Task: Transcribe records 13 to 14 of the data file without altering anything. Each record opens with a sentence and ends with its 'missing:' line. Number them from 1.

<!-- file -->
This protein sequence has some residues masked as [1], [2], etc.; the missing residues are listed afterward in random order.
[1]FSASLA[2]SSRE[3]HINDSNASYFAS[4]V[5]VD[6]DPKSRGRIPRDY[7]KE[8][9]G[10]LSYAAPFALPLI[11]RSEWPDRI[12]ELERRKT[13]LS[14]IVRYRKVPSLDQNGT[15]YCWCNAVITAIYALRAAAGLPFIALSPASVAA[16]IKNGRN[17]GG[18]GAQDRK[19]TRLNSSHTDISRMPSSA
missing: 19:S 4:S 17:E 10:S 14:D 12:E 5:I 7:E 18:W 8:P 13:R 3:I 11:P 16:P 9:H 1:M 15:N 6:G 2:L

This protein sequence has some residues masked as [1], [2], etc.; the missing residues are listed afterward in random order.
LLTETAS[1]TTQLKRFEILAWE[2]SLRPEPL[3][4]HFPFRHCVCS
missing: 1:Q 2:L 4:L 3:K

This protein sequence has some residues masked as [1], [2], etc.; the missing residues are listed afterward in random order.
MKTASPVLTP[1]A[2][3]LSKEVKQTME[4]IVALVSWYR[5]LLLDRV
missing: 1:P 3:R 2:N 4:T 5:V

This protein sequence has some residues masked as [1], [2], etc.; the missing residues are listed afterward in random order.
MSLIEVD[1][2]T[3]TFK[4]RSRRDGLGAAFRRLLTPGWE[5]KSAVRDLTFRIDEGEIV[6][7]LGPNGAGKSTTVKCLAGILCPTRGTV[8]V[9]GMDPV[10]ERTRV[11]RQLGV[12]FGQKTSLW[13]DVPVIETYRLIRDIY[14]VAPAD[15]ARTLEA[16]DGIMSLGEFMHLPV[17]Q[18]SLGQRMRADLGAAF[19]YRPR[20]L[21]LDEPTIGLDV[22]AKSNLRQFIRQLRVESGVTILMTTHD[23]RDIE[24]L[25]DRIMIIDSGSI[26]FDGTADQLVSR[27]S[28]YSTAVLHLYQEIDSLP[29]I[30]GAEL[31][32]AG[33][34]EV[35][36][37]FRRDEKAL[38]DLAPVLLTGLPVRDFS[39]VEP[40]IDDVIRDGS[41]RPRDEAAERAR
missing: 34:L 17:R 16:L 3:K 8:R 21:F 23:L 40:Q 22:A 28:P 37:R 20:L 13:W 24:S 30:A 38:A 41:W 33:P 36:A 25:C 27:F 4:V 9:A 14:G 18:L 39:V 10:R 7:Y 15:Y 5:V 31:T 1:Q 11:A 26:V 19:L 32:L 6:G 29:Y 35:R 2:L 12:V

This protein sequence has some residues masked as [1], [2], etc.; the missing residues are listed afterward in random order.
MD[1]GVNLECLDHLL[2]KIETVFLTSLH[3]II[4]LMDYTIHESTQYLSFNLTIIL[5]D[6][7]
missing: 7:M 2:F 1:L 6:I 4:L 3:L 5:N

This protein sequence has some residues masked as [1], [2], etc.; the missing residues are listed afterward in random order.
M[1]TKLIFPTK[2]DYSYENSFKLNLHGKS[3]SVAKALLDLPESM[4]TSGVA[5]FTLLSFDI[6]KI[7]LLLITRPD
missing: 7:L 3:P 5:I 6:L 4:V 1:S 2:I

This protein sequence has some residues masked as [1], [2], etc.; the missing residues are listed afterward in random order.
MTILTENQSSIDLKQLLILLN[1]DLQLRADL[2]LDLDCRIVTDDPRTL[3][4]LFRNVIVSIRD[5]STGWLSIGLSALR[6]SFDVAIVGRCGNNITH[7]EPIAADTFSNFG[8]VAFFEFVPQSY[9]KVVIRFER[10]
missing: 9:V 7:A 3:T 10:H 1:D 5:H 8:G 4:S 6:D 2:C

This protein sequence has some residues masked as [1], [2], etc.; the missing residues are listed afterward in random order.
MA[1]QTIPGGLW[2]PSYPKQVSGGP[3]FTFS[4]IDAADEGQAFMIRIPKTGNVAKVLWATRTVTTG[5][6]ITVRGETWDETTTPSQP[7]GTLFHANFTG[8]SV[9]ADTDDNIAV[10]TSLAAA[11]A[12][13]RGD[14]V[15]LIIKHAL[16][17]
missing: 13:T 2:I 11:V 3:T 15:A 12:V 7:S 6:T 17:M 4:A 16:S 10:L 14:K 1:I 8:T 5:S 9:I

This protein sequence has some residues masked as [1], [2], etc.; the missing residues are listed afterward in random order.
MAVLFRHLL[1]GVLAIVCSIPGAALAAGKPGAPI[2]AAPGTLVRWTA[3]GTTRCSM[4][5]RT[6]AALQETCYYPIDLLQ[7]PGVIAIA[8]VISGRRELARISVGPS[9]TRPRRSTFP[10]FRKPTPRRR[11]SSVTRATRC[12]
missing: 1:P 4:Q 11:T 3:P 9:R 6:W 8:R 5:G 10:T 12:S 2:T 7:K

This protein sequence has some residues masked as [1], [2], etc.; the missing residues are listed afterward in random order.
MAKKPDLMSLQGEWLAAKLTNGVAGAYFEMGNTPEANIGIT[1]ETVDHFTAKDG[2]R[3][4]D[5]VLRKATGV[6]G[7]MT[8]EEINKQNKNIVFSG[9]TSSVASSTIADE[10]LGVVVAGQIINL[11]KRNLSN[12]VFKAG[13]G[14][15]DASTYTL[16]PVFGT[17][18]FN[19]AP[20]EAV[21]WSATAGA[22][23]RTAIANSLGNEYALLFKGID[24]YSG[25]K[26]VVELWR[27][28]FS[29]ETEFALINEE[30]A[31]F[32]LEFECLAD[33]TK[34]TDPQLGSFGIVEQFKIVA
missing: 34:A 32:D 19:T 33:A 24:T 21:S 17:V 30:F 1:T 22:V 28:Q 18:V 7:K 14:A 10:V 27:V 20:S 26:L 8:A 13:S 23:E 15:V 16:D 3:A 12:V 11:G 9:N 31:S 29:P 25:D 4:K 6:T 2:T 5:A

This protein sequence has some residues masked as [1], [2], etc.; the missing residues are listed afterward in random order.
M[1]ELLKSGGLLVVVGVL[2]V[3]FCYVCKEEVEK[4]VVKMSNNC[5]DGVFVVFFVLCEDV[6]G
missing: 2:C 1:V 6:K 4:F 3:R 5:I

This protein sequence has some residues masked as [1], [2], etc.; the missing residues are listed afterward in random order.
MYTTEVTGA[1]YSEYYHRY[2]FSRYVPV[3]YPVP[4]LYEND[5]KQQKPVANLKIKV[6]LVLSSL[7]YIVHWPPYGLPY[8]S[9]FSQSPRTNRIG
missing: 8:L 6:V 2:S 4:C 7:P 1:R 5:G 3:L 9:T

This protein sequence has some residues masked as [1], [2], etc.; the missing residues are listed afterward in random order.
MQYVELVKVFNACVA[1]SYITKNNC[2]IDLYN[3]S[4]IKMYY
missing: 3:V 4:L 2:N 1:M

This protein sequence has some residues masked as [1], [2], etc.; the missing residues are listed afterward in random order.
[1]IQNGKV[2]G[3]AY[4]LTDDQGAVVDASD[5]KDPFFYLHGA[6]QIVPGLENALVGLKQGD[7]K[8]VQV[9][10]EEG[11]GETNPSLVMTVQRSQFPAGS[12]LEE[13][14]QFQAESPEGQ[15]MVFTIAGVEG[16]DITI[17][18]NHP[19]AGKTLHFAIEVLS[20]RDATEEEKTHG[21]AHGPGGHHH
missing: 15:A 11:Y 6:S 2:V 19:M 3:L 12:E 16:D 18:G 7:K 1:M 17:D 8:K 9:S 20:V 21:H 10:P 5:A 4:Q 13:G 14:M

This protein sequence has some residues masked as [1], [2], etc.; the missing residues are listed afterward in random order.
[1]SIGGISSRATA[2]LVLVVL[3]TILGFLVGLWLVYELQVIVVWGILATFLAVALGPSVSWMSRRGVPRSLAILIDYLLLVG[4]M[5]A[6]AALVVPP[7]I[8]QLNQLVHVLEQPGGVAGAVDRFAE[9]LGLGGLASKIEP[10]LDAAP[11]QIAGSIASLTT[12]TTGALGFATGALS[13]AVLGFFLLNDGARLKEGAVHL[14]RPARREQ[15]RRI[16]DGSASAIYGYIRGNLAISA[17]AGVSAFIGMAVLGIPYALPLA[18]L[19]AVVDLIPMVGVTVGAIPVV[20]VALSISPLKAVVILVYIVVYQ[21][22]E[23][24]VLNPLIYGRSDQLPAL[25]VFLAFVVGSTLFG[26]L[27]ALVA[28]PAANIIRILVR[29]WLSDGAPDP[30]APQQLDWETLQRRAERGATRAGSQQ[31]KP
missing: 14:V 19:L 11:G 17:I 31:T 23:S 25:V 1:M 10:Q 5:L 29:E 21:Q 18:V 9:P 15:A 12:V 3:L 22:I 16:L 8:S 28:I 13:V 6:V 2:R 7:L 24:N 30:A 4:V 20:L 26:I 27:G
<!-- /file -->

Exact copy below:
This protein sequence has some residues masked as [1], [2], etc.; the missing residues are listed afterward in random order.
MQYVELVKVFNACVA[1]SYITKNNC[2]IDLYN[3]S[4]IKMYY
missing: 3:V 4:L 2:N 1:M

This protein sequence has some residues masked as [1], [2], etc.; the missing residues are listed afterward in random order.
[1]IQNGKV[2]G[3]AY[4]LTDDQGAVVDASD[5]KDPFFYLHGA[6]QIVPGLENALVGLKQGD[7]K[8]VQV[9][10]EEG[11]GETNPSLVMTVQRSQFPAGS[12]LEE[13][14]QFQAESPEGQ[15]MVFTIAGVEG[16]DITI[17][18]NHP[19]AGKTLHFAIEVLS[20]RDATEEEKTHG[21]AHGPGGHHH
missing: 15:A 11:Y 6:S 2:V 19:M 3:L 12:E 16:D 18:G 7:K 1:M 17:D 8:K 9:S 20:V 21:H 10:P 5:A 4:Q 13:G 14:M